The third group of lymphomas can be described as being very fast growing or highly aggressive. These are lymphomas, for example, Burkett lymphoma that grow very, very quickly, sometime on the order of days to weeks and require treatment almost immediately. 

For these patients cure is the goal and a good portion of patients can be put into a very long lasting remission.  Unfortunately this categorization of these three different types of lymphoma, slow growing, fast growing and very fast growing doesn’t always apply as we learn about new different types of lymphoma.  For example, mantel cell lymphoma is one that grows more quickly than your typical indolent or slow growing lymphoma and yet is very difficult to cure.  In addition, many of the T cells lymphomas don’t fit very nicely into these categories, because they tend to be aggressive or very highly aggressive.

Role of a Pathologist

Dr. Smith: The most important part of having a diagnosis of lymphoma is being confident in the specific subtype.  The people who make this diagnosis are pathologists and specifically people who have trained extra to study blood cancers that are called hematic pathologists.  It is incredibly important both for treatment, prognosis, as well as all future management to know exactly what type of lymphoma you have.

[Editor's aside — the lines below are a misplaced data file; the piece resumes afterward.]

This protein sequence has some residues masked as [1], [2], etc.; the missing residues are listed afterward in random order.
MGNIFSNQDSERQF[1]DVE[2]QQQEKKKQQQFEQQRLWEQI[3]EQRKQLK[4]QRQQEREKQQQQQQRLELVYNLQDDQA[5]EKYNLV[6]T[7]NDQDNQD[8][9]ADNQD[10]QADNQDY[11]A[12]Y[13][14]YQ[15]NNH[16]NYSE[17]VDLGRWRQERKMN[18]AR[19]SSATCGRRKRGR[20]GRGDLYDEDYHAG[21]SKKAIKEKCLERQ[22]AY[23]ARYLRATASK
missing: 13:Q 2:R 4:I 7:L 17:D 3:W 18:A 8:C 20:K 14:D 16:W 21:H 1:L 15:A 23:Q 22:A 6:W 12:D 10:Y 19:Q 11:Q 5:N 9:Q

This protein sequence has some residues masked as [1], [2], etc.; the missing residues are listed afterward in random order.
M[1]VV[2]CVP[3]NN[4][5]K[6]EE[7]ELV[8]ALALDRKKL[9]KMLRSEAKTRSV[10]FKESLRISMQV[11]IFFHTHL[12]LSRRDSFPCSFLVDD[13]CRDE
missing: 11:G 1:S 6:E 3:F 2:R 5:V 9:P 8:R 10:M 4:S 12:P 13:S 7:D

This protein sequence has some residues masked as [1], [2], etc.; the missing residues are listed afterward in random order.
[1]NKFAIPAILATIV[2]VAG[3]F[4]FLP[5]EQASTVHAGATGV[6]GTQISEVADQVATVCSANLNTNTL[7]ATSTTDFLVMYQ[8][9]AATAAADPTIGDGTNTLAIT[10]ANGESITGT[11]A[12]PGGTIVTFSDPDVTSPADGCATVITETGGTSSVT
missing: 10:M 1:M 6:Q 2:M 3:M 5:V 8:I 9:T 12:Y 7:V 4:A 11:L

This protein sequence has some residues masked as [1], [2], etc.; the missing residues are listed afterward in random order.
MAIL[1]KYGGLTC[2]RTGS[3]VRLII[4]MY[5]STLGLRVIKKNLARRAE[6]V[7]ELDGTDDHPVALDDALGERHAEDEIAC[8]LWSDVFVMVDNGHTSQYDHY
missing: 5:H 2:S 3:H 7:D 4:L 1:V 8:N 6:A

In many cases a pathologist may not have been exposed to all the different tests that are used to specifically classify your type of lymphoma. And we often recommend that a hematic pathologist review the material and sometimes even have it sent for a second opinion. 

The two most important factors for anybody with lymphoma is exactly what kind of lymphoma they have and then how much of it they have.  The only way to understand what type of lymphoma somebody has is to have their biopsy specimen examined by an experienced hematic pathologist who can do all of the diagnostic testing to make the clinician, your doctor feel comfortable with they’re treating. 

Where to Get More Information

Dr. Smith: I always refer my patients to to learn more about lymphoma as well as the management of cancer. 

There’s an entire sub-site within that website that’s focused on lymphomas.  There’s a wealth of information that is updated on a routine  basis and can be very helpful as you’re trying to understand and navigate this diagnosis. 

[Closing and Credits]

Cancer.Net®: Doctor-Approved Patient Information from ASCO®

ASCO's patient education programs are supported by Conquer Cancer Foundation of the American Society of Clinical Oncology.  

Special Thanks:

Dr. Mary Wilkinson, Dr. Raymund Cuevo, and the staff at Medical Oncology & Hematology Associates of Northern Virginia

Carolyn B. Hendricks, MD, The Cancer for Breast Health

Hasbro Children’s Hospital

Helen F. Graham Cancer Center at Christiana Care Health System

The Adele R. Decof Comprehensive Cancer Center at The Miriam Hospital. The Miriam Hospital is a teaching hospital of The Warren Alpert Medical School of Brown University

Video Footage and photography courtesy of:

St. Jude Children’s Research Hospital Biomedical Communications

Moffitt Cancer Center

University Hospitals Case Medical Center Seidman Cancer Center

The opinions expressed in the video do not necessarily reflect the views of ASCO or the Conquer Cancer Foundation.